While many health-insurance plans have covered abortion for years, especially in HMOs, contraceptive coverage has been largely limited to medical procedures such as tubal ligations.
“It's been a discretionary item, not considered a medical need,” said Richard Meyers, a professor at Ave Maria School of Law in Ann Arbor, Mich.
Procreation “is a perfectly healthy and natural process,” Szymkowiak said. “It boggles the mind to hear people say [contraception] is basic health care.”
But the National Women's Legal Center trumpets on its Web site that “enabling women to time and space their pregnancies and reduce unintended pregnancies … lead(s) to healthier mothers and children, and fewer abortions.”
“Preventing unintended pregnancy through the use of safe and effective contraception is essential to women's health and well-being,” the center said.
The Pro-Life Activities Secretariat countered that many pills and contraceptive devices are abortificient — and abortion rates rise when they are in wide use. Also, contraceptives have numerous side effects and risks of serious complications.
“The side effects of the pill include headaches, depression, decreased libido and weight gain,” the pro-life office wrote on its Web site. “Documented serious complications include heart attacks, cervical cancer and blood clots.”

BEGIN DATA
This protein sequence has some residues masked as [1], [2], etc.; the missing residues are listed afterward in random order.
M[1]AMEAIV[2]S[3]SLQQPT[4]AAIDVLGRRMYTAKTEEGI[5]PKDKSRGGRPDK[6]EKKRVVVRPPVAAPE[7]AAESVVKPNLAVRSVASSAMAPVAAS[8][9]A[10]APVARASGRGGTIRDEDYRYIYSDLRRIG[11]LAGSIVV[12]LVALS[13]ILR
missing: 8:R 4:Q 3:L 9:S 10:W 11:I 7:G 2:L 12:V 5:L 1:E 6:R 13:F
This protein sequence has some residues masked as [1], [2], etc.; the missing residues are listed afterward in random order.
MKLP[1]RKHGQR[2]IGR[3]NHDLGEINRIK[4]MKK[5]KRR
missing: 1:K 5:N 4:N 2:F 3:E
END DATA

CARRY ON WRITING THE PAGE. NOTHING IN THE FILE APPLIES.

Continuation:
The office mentioned a recent class-action lawsuit, brought by 123 English women against three pharmaceutical companies, alleging that a form of the pill — the “third generation pill” — has caused death, strokes and life-threatening blood clots.
But is it discriminatory for a business that provides other prescription drugs not to cover contraceptives?
The EEOC in 2000 agreed with two female employees that companies’ failure to pay for coverage violated the 1978 Pregnancy Discrimination Act, which requires equal treatment of women “affected by pregnancy, childbirth or related medical conditions” in all aspects of employment, including the reception of benefits.
Although spokeswoman Jennifer Kaplan said each decision rendered by the commission applies only to the charges at hand, the EEOC's decision has been cited as proof that employers must provide the coverage.
Pro-contraception forces have an even stronger backing in the June 2001 decision of a federal district court that Bartell Drug Co. acted discriminatorily when it failed to pay for the birth-control pills of a female employee. Bartell is appealing the decision to the 9th U.S. Circuit Court of Appeals.
But health plans don't cover everything, said Francis Manion, senior regional counsel with the American Center for Law and Justice. “Many plans don't cover plastic surgery. They don't all cover alcohol rehabilitation treatment and some forms of psychological treatment. … My plan doesn't cover everything, but it never occurs to me that it's discriminatory.”